Court refuses to vacate Arpaio conviction, but limits its future impact

Maricopa County Sheriff Joe Arpaio in a 2016 file photo. A federal court refused to vacate a finding that Arpaio committed criminal contempt from 2017, even after he was pardoned for the offense by President Donald Trump that year. (Photo by Bri Cossavella/Cronkite News)

WASHINGTON – Former Maricopa County Sheriff Joe Arpaio is still guilty of criminal contempt, but that finding cannot be used against him in any future court proceedings, a federal appeals court ruled Thursday.

And Arpaio said he’s OK with that.

“The main thing – the conviction cannot be used in future court proceedings, they can’t bring this up,” Arpaio said. “So, I think when you look at the legal aspects, it’s a win for me.”

For attorneys who fought against Arpaio, however, the bottom line is that he is still guilty.

“That verdict stands,” David Shapiro, an attorney for the MacArthur Justice Center, said in an email. “It remains part of the historical and official record of this disgraced lawman’s crime.”

The ruling by a three-judge panel of the 9th Circuit U.S. Court of Appeals was the latest in Arpaio’s two-year effort to clear his name, after President Donald Trump pardoned him of criminal contempt for his role in racial profiling by his department.

Arpaio, who was sheriff from 1993 through 2016, was sued in 2007 over his department’s policy of racial profiling of Hispanics in Maricopa County. As part of the suit, the department was ordered in 2011 to stop “detaining, holding or arresting” Latinos based on a suspicion that they were in the U.S. without authorization.

The judge in that case later found that Arpaio had intentionally disobeyed that order, and he forwarded a charge of criminal contempt against the sheriff to U.S. District Judge Susan Bolton. She found Arpaio guilty of criminal contempt of court in July 2017 and scheduled sentencing for October.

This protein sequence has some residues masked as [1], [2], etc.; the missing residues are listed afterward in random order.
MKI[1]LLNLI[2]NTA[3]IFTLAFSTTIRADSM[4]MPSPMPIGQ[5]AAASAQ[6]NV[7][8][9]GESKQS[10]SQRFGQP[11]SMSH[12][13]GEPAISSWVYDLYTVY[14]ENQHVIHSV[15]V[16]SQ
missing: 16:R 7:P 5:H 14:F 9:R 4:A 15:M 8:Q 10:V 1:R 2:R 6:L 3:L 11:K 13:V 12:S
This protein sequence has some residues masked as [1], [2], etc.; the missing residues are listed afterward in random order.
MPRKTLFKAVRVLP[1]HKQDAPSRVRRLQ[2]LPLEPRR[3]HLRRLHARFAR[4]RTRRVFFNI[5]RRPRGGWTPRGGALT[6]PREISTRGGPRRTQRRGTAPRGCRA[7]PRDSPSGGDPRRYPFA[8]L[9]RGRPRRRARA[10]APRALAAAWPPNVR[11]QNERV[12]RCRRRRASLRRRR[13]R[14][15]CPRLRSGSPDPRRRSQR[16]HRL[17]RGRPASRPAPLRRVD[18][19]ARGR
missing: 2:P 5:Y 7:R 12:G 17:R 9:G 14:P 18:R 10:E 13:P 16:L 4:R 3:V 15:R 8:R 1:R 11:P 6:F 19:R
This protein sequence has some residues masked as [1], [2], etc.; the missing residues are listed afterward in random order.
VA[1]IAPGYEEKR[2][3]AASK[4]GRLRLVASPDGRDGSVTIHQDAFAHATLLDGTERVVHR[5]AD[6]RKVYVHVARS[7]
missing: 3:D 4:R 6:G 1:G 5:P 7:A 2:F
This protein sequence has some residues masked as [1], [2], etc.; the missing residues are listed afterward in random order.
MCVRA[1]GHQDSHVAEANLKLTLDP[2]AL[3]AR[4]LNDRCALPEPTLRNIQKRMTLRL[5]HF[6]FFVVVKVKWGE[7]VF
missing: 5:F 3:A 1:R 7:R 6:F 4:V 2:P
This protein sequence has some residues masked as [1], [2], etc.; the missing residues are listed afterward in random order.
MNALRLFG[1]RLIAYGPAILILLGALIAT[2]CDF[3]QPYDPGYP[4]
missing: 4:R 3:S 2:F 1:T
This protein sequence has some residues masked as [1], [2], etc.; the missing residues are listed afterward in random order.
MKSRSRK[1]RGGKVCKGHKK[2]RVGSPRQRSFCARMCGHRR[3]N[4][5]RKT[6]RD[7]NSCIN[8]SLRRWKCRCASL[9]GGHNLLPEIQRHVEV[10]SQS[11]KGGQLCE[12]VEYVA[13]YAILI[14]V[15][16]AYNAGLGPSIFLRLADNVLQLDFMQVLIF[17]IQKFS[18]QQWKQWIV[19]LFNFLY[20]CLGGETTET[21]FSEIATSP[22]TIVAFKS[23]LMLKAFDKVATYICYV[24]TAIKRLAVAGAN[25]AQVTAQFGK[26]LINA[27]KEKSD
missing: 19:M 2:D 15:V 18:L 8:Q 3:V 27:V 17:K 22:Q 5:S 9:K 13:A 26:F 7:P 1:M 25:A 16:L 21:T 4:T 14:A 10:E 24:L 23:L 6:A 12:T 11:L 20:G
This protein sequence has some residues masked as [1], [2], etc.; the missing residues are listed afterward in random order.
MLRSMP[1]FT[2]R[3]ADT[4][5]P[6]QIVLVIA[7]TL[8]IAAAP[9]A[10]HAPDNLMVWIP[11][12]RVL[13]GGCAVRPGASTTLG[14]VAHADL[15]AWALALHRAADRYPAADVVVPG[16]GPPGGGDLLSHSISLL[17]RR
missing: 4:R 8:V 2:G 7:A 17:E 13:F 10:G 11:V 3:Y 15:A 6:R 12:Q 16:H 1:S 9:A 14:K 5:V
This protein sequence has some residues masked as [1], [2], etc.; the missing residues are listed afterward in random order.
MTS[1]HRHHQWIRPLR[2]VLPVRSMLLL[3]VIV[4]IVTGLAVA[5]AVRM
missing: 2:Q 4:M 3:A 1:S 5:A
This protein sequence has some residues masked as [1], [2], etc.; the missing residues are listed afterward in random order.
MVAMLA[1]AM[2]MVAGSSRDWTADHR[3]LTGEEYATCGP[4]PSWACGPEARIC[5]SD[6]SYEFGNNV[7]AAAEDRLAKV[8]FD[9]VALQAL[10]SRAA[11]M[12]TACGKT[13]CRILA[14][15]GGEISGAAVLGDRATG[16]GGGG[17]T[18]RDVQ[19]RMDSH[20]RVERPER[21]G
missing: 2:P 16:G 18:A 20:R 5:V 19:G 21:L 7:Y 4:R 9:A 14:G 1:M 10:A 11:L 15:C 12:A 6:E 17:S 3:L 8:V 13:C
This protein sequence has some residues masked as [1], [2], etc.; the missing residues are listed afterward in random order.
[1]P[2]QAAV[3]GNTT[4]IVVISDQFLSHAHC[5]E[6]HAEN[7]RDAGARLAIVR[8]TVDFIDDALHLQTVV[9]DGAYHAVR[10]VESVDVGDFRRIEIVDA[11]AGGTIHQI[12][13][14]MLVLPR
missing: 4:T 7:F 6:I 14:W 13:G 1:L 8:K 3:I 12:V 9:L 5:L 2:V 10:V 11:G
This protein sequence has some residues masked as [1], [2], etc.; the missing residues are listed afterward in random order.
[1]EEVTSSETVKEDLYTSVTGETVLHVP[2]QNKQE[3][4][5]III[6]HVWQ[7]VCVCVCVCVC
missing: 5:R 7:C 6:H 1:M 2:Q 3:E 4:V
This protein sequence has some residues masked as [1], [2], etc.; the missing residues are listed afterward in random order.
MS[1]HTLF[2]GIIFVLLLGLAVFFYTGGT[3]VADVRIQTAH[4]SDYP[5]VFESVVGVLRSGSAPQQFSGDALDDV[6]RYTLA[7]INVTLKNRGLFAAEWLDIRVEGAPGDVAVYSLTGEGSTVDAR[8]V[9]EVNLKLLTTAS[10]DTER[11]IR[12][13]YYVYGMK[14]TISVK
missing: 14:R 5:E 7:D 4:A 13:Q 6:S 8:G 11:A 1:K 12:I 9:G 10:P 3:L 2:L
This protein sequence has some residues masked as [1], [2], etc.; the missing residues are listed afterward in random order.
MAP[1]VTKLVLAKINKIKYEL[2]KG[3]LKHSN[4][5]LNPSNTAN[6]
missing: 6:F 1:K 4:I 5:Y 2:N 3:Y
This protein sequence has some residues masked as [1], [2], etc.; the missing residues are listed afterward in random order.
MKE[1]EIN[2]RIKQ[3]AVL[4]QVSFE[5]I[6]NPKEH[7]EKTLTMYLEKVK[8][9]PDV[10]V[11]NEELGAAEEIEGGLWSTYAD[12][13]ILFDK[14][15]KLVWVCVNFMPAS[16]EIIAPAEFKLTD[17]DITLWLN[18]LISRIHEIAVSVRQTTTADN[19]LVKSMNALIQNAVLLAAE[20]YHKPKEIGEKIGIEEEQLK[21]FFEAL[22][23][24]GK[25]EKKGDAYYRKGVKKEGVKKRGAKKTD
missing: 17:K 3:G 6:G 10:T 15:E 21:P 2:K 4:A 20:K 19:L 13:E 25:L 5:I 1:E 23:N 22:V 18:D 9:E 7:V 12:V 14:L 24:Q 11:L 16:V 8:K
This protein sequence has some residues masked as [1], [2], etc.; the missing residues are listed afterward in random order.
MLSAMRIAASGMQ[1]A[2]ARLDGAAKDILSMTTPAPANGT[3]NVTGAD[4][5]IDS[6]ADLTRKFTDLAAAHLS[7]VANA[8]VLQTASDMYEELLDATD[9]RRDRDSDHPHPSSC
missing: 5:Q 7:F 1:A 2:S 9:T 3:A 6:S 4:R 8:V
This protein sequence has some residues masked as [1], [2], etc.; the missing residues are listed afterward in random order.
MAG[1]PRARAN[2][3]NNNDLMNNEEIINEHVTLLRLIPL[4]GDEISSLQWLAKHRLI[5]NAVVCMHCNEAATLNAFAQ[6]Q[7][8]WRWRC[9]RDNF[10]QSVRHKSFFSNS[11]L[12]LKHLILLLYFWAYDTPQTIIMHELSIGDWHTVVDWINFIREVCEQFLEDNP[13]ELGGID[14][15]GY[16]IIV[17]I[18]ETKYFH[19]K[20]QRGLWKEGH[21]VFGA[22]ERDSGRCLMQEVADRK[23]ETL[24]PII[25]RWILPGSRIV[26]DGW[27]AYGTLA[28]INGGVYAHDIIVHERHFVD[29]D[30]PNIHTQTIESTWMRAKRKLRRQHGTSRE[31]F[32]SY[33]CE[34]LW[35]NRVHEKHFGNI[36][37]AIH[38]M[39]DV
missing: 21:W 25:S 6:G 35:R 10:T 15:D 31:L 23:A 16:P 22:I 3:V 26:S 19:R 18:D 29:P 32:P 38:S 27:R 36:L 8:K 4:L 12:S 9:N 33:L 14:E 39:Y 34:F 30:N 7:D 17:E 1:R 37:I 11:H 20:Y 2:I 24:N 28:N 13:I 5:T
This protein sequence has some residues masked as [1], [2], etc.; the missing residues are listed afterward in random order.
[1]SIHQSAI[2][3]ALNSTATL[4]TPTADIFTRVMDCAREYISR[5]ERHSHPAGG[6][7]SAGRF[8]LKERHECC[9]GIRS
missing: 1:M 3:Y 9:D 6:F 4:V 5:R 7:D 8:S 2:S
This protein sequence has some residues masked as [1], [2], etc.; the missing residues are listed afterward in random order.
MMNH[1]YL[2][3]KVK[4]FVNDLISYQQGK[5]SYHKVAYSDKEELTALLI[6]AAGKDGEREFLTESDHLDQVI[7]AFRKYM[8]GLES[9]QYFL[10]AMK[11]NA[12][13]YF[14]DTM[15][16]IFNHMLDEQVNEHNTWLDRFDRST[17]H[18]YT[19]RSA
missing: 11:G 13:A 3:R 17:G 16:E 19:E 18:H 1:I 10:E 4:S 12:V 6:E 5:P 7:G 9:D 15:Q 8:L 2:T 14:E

Before that could happen, Trump granted a full and unconditional pardon on Aug. 25, 2017, to the man who fashioned himself “America’s toughest sheriff.”

Arpaio went back to Bolton, who dismissed the case but said she could not vacate the verdict. She wrote that while Trump’s pardon “undoubtedly spared (Arpaio) from any punishment that might otherwise have been imposed,” it did not “revise the historical facts of this case.”

The 9th Circuit upheld that finding Thursday, but added that Bolton’s “verdict finding Arpaio guilty of criminal contempt has no legal consequences.”

The appeals court’s finding is “exactly what we wanted,” said Arpaio’s attorney, Jack Wilenchik, who said there is no reason for Arpaio to appeal.

While there may be no legal consequences, critics like Rep. Ruben Gallego, D-Phoenix, said there will still be consequences for the former sheriff who is running to regain his office.

“You are still a criminal @RealSheriffJoe and you are going to lose by 10+ points in November,” Gallego tweeted. “Have a good day.”

Arpaio, at 87, is seeking to reclaim his old job from Sheriff Paul Penzone, the Democrat who unseated him in 2016. If elected, it would be Arpaio’s seventh term as sheriff.

In his August election announcement, Arpaio vowed to reopen the Tent City Jail, enforce get-tough jail policies from previous terms and enforce Arizona drug trafficking, sex trafficking and border laws.

“I will continue to stand and fight to do the right thing for Arizona and America, and will never surrender,” his statement said. “Those who break the law will have to deal with this sheriff.”

As for the contempt conviction, Wilenchik said Thursday’s ruling means, “Legally, it’s meaningless. Legally, it’s erased.”

Aditi Juneja – an attorney with Protect Democracy, which filed a friend-of-the-court brief last year urging the circuit court not to vacate Arpaio’s sentence – said the court was correct “not to erase Joe Arpaio’s conviction from his record.”

“He ignored a court order to stop abusing the rights of detainees and the Constitution empowers courts to enforce their orders,” Juneja said in a statement.

“In fact, Mr. Arpaio should never have been pardoned by President Trump for this behavior,” she said. “Presidential pardons are not meant to be used to insulate the president or his allies from accountability.”

Sustainability Reporter, Washington, D.C.